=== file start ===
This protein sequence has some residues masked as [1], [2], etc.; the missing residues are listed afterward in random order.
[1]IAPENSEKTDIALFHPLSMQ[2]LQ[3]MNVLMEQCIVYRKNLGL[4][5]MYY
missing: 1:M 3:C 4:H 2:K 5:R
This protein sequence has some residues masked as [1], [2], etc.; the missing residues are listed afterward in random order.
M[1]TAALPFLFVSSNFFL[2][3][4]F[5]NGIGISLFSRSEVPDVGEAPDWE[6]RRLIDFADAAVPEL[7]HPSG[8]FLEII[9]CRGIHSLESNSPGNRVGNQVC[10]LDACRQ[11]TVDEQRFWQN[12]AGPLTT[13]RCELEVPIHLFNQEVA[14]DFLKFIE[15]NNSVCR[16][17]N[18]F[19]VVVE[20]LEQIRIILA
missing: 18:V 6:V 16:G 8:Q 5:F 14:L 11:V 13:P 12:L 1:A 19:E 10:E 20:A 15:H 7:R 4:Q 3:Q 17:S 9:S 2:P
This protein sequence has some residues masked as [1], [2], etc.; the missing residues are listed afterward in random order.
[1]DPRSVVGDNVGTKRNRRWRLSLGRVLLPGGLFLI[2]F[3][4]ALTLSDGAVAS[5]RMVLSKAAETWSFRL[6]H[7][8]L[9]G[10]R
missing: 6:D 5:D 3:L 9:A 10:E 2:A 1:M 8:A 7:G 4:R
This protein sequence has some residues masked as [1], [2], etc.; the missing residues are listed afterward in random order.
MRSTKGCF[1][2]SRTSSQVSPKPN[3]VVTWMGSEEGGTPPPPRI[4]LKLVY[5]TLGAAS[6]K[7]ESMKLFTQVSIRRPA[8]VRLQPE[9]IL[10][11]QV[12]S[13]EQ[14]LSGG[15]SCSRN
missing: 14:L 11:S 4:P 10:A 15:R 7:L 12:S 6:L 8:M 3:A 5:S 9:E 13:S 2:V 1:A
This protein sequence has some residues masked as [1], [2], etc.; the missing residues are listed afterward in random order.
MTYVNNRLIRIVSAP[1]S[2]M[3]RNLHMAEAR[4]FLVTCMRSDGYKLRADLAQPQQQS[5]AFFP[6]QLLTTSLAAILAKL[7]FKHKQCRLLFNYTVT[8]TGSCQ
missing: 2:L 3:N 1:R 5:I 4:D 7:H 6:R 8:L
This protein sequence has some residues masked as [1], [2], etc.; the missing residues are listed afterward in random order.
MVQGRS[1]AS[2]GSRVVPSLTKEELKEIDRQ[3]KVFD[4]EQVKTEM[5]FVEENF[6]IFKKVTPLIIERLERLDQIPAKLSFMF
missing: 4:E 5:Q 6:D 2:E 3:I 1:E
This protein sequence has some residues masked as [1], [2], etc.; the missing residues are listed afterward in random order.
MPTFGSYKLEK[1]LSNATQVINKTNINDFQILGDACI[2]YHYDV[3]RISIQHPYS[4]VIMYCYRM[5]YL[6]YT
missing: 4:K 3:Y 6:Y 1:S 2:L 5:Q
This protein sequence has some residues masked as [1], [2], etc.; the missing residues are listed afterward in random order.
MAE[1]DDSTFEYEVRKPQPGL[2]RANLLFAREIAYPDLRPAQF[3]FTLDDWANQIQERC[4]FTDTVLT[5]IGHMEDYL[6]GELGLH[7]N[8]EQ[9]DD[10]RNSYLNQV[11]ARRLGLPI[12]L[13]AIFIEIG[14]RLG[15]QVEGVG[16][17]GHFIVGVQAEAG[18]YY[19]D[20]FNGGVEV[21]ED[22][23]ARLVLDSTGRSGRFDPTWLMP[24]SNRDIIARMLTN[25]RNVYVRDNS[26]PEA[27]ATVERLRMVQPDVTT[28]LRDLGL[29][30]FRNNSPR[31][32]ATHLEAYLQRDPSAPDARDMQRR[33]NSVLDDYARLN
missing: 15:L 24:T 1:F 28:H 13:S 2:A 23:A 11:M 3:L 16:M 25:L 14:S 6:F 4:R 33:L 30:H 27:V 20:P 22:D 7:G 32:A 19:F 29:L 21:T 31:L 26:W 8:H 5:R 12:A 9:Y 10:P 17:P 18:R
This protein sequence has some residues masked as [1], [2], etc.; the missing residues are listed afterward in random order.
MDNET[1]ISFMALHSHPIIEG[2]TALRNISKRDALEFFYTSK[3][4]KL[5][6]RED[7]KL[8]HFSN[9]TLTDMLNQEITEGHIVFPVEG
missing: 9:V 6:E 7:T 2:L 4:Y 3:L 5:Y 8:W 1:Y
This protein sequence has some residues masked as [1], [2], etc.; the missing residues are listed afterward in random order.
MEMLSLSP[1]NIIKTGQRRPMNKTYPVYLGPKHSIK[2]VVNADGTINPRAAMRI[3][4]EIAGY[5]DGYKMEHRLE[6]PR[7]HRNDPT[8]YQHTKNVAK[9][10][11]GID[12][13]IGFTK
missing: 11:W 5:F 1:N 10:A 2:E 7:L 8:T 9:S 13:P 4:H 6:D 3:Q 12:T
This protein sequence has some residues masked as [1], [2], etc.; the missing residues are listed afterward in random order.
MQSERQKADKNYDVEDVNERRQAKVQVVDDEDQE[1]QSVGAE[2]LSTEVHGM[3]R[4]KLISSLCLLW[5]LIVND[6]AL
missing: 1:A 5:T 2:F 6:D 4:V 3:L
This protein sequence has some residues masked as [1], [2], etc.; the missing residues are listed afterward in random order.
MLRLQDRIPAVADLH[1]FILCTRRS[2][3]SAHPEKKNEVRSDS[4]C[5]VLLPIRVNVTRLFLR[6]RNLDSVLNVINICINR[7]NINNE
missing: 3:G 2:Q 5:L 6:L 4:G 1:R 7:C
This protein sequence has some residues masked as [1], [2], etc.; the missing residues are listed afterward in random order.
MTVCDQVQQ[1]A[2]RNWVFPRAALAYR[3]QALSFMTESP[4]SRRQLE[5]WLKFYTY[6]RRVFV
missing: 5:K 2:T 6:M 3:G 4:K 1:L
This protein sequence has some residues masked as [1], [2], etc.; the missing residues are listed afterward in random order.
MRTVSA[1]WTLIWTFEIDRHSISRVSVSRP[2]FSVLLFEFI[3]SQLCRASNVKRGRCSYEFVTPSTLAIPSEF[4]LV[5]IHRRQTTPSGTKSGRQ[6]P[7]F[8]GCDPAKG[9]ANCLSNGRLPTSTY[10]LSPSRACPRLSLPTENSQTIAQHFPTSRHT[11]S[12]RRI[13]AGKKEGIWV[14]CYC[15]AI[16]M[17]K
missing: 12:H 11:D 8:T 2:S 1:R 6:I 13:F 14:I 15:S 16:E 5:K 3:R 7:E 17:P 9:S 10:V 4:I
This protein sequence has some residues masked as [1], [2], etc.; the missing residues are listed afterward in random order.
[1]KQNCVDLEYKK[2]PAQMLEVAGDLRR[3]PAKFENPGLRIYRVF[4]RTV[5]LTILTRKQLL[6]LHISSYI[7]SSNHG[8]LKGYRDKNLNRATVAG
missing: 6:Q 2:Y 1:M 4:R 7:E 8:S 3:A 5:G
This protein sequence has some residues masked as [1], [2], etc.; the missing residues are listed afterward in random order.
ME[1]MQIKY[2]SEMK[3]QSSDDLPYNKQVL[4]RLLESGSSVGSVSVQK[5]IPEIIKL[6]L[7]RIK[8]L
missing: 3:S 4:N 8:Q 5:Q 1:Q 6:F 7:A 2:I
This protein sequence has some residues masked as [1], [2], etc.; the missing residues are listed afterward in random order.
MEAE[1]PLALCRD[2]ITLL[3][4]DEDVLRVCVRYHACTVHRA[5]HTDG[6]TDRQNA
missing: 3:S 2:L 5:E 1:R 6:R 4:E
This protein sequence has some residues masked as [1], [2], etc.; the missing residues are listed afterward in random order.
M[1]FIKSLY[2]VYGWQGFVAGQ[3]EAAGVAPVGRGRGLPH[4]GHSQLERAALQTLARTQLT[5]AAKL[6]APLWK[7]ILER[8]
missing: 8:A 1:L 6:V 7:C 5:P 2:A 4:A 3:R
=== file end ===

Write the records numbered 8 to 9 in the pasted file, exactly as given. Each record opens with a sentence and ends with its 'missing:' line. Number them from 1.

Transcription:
This protein sequence has some residues masked as [1], [2], etc.; the missing residues are listed afterward in random order.
MAE[1]DDSTFEYEVRKPQPGL[2]RANLLFAREIAYPDLRPAQF[3]FTLDDWANQIQERC[4]FTDTVLT[5]IGHMEDYL[6]GELGLH[7]N[8]EQ[9]DD[10]RNSYLNQV[11]ARRLGLPI[12]L[13]AIFIEIG[14]RLG[15]QVEGVG[16][17]GHFIVGVQAEAG[18]YY[19]D[20]FNGGVEV[21]ED[22][23]ARLVLDSTGRSGRFDPTWLMP[24]SNRDIIARMLTN[25]RNVYVRDNS[26]PEA[27]ATVERLRMVQPDVTT[28]LRDLGL[29][30]FRNNSPR[31][32]ATHLEAYLQRDPSAPDARDMQRR[33]NSVLDDYARLN
missing: 15:L 24:T 1:F 28:H 13:S 2:A 23:A 11:M 3:L 16:M 25:L 14:S 6:F 4:R 33:L 30:H 27:V 20:P 22:D 7:G 32:A 19:F 29:L 21:T 31:L 26:W 8:H 5:R 12:A 9:Y 10:P 17:P 18:R
This protein sequence has some residues masked as [1], [2], etc.; the missing residues are listed afterward in random order.
MDNET[1]ISFMALHSHPIIEG[2]TALRNISKRDALEFFYTSK[3][4]KL[5][6]RED[7]KL[8]HFSN[9]TLTDMLNQEITEGHIVFPVEG
missing: 9:V 6:E 7:T 2:L 4:Y 3:L 5:Y 8:W 1:Y